There still were no confirmed COVID-19 cases in Wilkes County by 11 a.m. Wednesday, reported the N.C. Department of Health and Human Services.
In addition, the first death of a North Carolina resident from COVID-19 was reported Wednesday morning. A Cabarrus County resident described as being in his/her late 70s died Tuesday from complications associated with the virus. The person had underlying medical conditions.
DHHS reported that a Virginia resident in his/her 60s died from COVID-19 complications while passing through North Carolina.
North Carolina had 504 confirmed COVID-19 cases statewide by 11 a.m. Wednesday, up 26.6% from 398 the prior day. The state had 10,489 completed tests by 11 a.m. Wednesday, up 23.3% from 8,502 the prior day.
Caldwell County’s first positive case was announced late Tuesday afternoon. Iredell and Watauga are the only other counties adjoining Wilkes with positive cases.
About 60 in Wilkes tested
Wilkes Health Department Director Rachel Willard estimated that 60 people had been tested in Wilkes by Tuesday and none of the results known by then were positive for COVID-19. This included 28 people tested by the health department, with 17 negative test results.
“We do anticipate that a positive case is coming, given the rapid increase in confirmed cases and community spread throughout the state. I think that as a county, that is how we have responded since day one and will continue to do so once we get identification of our first case,” said Willard.
Willard said Wilkes still doesn’t have an outbreak of coronavirus. She added that it’s been humbling to see the county and town governments work together well and try to do what is right for the health and safety of people in Wilkes.
“I am not surprised that we do not have any positive cases yet. We have worked diligently and proactively with other departments, community agencies and the towns to take proactive measures to help slow the spread of the virus in our community,” said Willard.
“I believe employers and others have really listened to the governor’s and president’s recommendations to do the best that they can when it comes to social distancing, teleworking and limiting access to patrons."
She said she believes Wilkes Medical Center and private practices have seen an increase in people qualifying for testing and this has shifted demand away from the health department.
The health department had one day with a backlog of people waiting to get tested. “The next morning, we were able to get kits and collect samples from those individuals…. We have about 15 sample kits on hand at the health department right now. We also know that once we use a sample kit from the state lab they are sending us another one,” said Willard.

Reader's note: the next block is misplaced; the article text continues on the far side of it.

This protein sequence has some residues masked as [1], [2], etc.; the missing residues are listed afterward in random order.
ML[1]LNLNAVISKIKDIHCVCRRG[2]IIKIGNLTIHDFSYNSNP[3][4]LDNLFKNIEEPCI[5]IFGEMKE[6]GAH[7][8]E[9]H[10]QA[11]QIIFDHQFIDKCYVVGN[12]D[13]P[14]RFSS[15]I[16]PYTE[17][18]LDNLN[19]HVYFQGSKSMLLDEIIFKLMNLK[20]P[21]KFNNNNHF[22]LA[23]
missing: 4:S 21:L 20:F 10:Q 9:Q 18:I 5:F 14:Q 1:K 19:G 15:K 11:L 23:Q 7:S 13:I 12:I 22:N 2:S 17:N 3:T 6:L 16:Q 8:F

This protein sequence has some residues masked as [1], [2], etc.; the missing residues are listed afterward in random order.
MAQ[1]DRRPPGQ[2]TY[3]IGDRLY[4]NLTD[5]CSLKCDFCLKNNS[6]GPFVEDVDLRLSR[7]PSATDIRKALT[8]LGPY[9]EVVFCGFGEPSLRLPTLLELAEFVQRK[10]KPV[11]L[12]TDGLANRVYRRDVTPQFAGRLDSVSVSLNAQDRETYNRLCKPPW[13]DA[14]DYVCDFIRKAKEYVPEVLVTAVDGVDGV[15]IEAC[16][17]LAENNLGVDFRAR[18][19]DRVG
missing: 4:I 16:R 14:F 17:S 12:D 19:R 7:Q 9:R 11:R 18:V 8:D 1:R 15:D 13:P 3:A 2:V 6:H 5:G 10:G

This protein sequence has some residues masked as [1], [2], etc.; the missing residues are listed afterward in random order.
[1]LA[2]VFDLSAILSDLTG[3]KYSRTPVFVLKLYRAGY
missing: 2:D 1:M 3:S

She said that as far as she knows, every person who has been tested in Wilkes has been able to self-isolate at home. “We are still seeing that most people are exhibiting mild symptoms and not needing medical care,” with the dominant symptoms still being fever, cough and respiratory-like illness.
She added that according to DHHS, people with the virus see an increase in severity of symptoms around day seven. According to reports from elsewhere in North Carolina and other states, that’s when some people are seeking further care or being hospitalized.
The turnaround time for test results from the state lab has gone from about 72 hours after the lab receives samples to usually within 24 hours now.
“We have seen that LabCorp is taking longer to get test results. We still have results pending from a week ago. This backlog is expected as every state in the nation is sending tests to them in high volumes.” She said determining results of samples taken in hospitals and congregate living facilities have a higher priority for LabCorp.
Willard said the health department tries to keep enough personal protection equipment (PPE) on hand to last for a week or two. “I do not think anyone was prepared for this level of response. We have worked closely with (Wilkes) Emergency Management to get what supplies that we can.”
She said it becomes increasingly difficult to have enough PPE for front line staff as the coronavirus event continues. “We have adjusted our workflows and cleaning measures to try to reduce the spread and potential exposures to our staff, patients and community. However, we know this a marathon not a sprint, and are trying to plan accordingly.”